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Delica rf-1

High-Style Japanese Deli Cuisine

If you've ever been to the basement of a Japanese department store, you are aware of the wonderland of artfully prepared and high quality delicacies that round out the Japanese table. But here in the U.S., Japanese food has long been marginalized as simply sushi, noodles, or poorly constructed teriyaki. Kozo Iwata, the man behind the Rock Field Company (the namesake of rf-1) owns around 300 food stalls in Japan, mainly carrying fresh vegetable and noodle salads, and quickly fried, light croquettes of potato, seafood, or meat. His plan is to introduce Americans to another facet of Japanese eating, and this upscale take-out only deli is his first culinary venture outside Japan.

Bright, florescent lighting and spotless, pristine deli cases highlight many fresh and healthy options for the Ferry Building lunch crowd. And the well-scrubbed and attentive counter staff are knowledgeable and as fashionable as the modern blonde paneled décor. They will be happy to let you taste their pricey and elegant Hijiki and Soybean Salad, a subtle and refreshing mix of Japanese seaweed, vegetables, and microgreens. Or the Broccoli and Cauliflower salad, a seasonal specialty of crisp rapini and cauliflower tossed with a hearty ground sesame dressing- which is amazing.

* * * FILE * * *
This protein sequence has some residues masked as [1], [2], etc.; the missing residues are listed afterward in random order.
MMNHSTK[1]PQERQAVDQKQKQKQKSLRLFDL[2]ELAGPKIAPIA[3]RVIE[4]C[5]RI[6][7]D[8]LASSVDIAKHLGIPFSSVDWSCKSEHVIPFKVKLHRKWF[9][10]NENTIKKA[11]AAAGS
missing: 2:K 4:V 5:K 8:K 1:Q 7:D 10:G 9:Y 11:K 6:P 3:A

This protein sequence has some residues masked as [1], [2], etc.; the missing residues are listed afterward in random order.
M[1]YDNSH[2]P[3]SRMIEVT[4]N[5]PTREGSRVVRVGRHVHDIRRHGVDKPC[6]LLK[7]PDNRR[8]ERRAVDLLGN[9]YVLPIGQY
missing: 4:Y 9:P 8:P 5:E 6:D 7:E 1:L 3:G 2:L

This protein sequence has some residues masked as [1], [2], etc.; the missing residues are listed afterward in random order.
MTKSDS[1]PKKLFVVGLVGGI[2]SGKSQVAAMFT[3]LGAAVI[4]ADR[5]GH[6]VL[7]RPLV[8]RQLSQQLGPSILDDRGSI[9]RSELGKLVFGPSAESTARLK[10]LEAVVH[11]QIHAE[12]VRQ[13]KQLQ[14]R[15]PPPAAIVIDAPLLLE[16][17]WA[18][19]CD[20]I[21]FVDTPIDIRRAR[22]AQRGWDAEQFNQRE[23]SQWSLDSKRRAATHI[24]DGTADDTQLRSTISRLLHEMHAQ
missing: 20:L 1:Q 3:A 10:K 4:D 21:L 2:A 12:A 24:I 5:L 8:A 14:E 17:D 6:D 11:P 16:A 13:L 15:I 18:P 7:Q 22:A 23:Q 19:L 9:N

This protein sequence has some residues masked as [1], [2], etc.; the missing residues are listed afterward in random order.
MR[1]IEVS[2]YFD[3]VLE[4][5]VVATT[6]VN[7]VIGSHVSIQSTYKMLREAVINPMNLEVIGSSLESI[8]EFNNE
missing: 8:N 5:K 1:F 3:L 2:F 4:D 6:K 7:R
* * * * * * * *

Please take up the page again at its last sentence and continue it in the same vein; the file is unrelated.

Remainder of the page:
Other non-traditional dishes appeal to the California sensibility, such as a pasta salad with Ahi tuna, but other menu mainstays, such as the Japanese potato salad, cold and creamy mashed potatoes studded with crisp carrot, onion, and daikon, will appeal to Nipponophiles everywhere. There's not a morsel of sushi in sight, but $8-$10 will buy a premade bento box of four to five salads.

Not to be missed are the "fresh fry" croquettes; the potato and scallop are outstanding, and the shrimp and crab are also well-done. Fillings are moist, high quality, and very fresh, but the secret to their success is the panko crumb coating: a Japanese style of extra large breadcrumbs made from local ACME bread and an imported grinder to insure the right consistency, then quickly fried to sustain maximum crunch without being oily. Dipped in their tartar sauce with a light yogurt flavor, or the piquant fresh tomato sauce, you may never be happy with just sushi again.